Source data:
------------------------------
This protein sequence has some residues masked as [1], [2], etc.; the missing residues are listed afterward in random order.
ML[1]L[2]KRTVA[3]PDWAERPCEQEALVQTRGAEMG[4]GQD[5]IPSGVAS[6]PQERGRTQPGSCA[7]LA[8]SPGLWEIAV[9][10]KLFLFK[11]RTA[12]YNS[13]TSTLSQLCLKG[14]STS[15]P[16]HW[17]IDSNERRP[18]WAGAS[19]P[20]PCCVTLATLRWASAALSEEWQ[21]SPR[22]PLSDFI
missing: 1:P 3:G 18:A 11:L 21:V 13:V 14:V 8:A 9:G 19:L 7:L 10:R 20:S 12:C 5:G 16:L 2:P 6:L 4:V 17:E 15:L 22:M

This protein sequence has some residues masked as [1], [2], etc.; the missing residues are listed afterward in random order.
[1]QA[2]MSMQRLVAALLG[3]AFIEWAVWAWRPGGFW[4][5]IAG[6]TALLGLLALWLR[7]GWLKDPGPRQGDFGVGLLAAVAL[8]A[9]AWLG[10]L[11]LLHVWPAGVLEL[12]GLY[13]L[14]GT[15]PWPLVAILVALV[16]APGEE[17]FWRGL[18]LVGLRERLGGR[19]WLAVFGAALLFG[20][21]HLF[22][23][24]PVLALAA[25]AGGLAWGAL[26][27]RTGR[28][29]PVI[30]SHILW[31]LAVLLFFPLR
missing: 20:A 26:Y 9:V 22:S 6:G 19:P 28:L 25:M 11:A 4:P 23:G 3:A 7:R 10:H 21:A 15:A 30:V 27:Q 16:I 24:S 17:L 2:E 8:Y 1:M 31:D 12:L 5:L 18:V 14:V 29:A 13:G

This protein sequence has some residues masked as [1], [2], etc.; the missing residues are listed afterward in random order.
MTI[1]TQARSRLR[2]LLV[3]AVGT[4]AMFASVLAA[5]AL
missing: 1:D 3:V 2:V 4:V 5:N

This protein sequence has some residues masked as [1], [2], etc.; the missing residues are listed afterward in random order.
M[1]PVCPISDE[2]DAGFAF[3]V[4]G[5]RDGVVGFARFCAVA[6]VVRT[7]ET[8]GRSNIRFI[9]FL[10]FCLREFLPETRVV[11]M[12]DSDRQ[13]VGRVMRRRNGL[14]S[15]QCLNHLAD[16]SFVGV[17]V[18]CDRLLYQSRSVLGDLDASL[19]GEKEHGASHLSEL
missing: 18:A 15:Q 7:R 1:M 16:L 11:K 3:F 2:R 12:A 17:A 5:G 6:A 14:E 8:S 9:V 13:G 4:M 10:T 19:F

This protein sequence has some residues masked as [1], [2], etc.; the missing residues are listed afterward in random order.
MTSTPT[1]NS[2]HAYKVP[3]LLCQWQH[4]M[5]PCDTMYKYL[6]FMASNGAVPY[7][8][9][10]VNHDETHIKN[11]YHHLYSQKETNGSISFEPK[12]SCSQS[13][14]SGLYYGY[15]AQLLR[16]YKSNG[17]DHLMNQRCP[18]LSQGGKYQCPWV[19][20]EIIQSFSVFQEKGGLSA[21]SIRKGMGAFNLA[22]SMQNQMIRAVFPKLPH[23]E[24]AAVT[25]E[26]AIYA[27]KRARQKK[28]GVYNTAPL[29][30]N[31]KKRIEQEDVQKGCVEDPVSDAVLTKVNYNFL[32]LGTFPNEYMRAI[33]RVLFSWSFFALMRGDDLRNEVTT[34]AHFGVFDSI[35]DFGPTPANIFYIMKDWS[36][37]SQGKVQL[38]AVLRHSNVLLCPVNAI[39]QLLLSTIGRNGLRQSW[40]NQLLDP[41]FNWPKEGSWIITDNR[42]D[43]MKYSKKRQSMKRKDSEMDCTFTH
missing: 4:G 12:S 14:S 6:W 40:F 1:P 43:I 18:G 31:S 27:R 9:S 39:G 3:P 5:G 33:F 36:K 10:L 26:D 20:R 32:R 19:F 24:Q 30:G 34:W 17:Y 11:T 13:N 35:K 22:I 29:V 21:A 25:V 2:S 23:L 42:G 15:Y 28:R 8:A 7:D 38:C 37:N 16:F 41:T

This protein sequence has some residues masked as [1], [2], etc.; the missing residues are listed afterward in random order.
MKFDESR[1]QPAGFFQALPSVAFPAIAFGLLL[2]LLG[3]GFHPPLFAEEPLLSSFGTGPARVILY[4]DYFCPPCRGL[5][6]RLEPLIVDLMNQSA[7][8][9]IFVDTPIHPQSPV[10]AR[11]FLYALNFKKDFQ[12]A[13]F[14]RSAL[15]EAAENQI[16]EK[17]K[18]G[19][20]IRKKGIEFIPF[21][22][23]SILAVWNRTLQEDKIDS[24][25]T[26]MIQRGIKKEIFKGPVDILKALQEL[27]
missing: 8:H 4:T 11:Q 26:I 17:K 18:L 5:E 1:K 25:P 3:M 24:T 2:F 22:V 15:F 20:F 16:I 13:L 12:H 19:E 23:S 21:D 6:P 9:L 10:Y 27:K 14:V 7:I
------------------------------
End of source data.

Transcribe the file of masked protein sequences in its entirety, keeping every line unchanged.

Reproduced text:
This protein sequence has some residues masked as [1], [2], etc.; the missing residues are listed afterward in random order.
ML[1]L[2]KRTVA[3]PDWAERPCEQEALVQTRGAEMG[4]GQD[5]IPSGVAS[6]PQERGRTQPGSCA[7]LA[8]SPGLWEIAV[9][10]KLFLFK[11]RTA[12]YNS[13]TSTLSQLCLKG[14]STS[15]P[16]HW[17]IDSNERRP[18]WAGAS[19]P[20]PCCVTLATLRWASAALSEEWQ[21]SPR[22]PLSDFI
missing: 1:P 3:G 18:A 11:L 21:V 13:V 14:V 8:A 9:G 19:L 7:L 10:R 20:S 12:C 5:G 16:L 2:P 6:L 4:V 17:E 15:L 22:M

This protein sequence has some residues masked as [1], [2], etc.; the missing residues are listed afterward in random order.
[1]QA[2]MSMQRLVAALLG[3]AFIEWAVWAWRPGGFW[4][5]IAG[6]TALLGLLALWLR[7]GWLKDPGPRQGDFGVGLLAAVAL[8]A[9]AWLG[10]L[11]LLHVWPAGVLEL[12]GLY[13]L[14]GT[15]PWPLVAILVALV[16]APGEE[17]FWRGL[18]LVGLRERLGGR[19]WLAVFGAALLFG[20][21]HLF[22][23][24]PVLALAA[25]AGGLAWGAL[26][27]RTGR[28][29]PVI[30]SHILW[31]LAVLLFFPLR
missing: 20:A 26:Y 9:V 22:S 6:G 19:P 28:L 25:M 11:A 4:P 23:G 3:A 7:R 10:H 21:A 15:A 30:V 27:Q 16:I 24:S 17:L 2:E 8:Y 1:M 31:D 12:L 5:L 18:V 14:V 29:A 13:G

This protein sequence has some residues masked as [1], [2], etc.; the missing residues are listed afterward in random order.
MTI[1]TQARSRLR[2]LLV[3]AVGT[4]AMFASVLAA[5]AL
missing: 1:D 3:V 2:V 4:V 5:N

This protein sequence has some residues masked as [1], [2], etc.; the missing residues are listed afterward in random order.
M[1]PVCPISDE[2]DAGFAF[3]V[4]G[5]RDGVVGFARFCAVA[6]VVRT[7]ET[8]GRSNIRFI[9]FL[10]FCLREFLPETRVV[11]M[12]DSDRQ[13]VGRVMRRRNGL[14]S[15]QCLNHLAD[16]SFVGV[17]V[18]CDRLLYQSRSVLGDLDASL[19]GEKEHGASHLSEL
missing: 18:A 15:Q 7:R 1:M 16:L 11:K 3:F 2:R 12:A 17:A 5:G 6:A 14:E 8:S 9:V 13:G 4:M 10:T 19:F

This protein sequence has some residues masked as [1], [2], etc.; the missing residues are listed afterward in random order.
MTSTPT[1]NS[2]HAYKVP[3]LLCQWQH[4]M[5]PCDTMYKYL[6]FMASNGAVPY[7][8][9][10]VNHDETHIKN[11]YHHLYSQKETNGSISFEPK[12]SCSQS[13][14]SGLYYGY[15]AQLLR[16]YKSNG[17]DHLMNQRCP[18]LSQGGKYQCPWV[19][20]EIIQSFSVFQEKGGLSA[21]SIRKGMGAFNLA[22]SMQNQMIRAVFPKLPH[23]E[24]AAVT[25]E[26]AIYA[27]KRARQKK[28]GVYNTAPL[29][30]N[31]KKRIEQEDVQKGCVEDPVSDAVLTKVNYNFL[32]LGTFPNEYMRAI[33]RVLFSWSFFALMRGDDLRNEVTT[34]AHFGVFDSI[35]DFGPTPANIFYIMKDWS[36][37]SQGKVQL[38]AVLRHSNVLLCPVNAI[39]QLLLSTIGRNGLRQSW[40]NQLLDP[41]FNWPKEGSWIITDNR[42]D[43]MKYSKKRQSMKRKDSEMDCTFTH
missing: 4:G 12:S 14:S 6:W 40:F 1:P 43:I 18:G 31:S 27:R 9:S 39:G 3:P 5:G 33:F 36:K 10:L 26:D 20:R 32:R 19:F 24:Q 30:G 34:W 17:Y 11:T 13:N 35:K 22:I 29:V 21:A 25:V 2:S 23:L 42:G 15:Y 28:R 8:A 7:D 38:C 37:N 16:F 41:T

This protein sequence has some residues masked as [1], [2], etc.; the missing residues are listed afterward in random order.
MKFDESR[1]QPAGFFQALPSVAFPAIAFGLLL[2]LLG[3]GFHPPLFAEEPLLSSFGTGPARVILY[4]DYFCPPCRGL[5][6]RLEPLIVDLMNQSA[7][8][9]IFVDTPIHPQSPV[10]AR[11]FLYALNFKKDFQ[12]A[13]F[14]RSAL[15]EAAENQI[16]EK[17]K[18]G[19][20]IRKKGIEFIPF[21][22][23]SILAVWNRTLQEDKIDS[24][25]T[26]MIQRGIKKEIFKGPVDILKALQEL[27]
missing: 8:H 4:T 11:Q 26:I 17:K 18:L 5:E 1:K 25:P 3:M 24:T 2:F 22:V 15:F 20:F 16:I 13:L 12:H 19:E 23:S 21:D 6:P 9:L 10:Y 27:K 14:V 7:I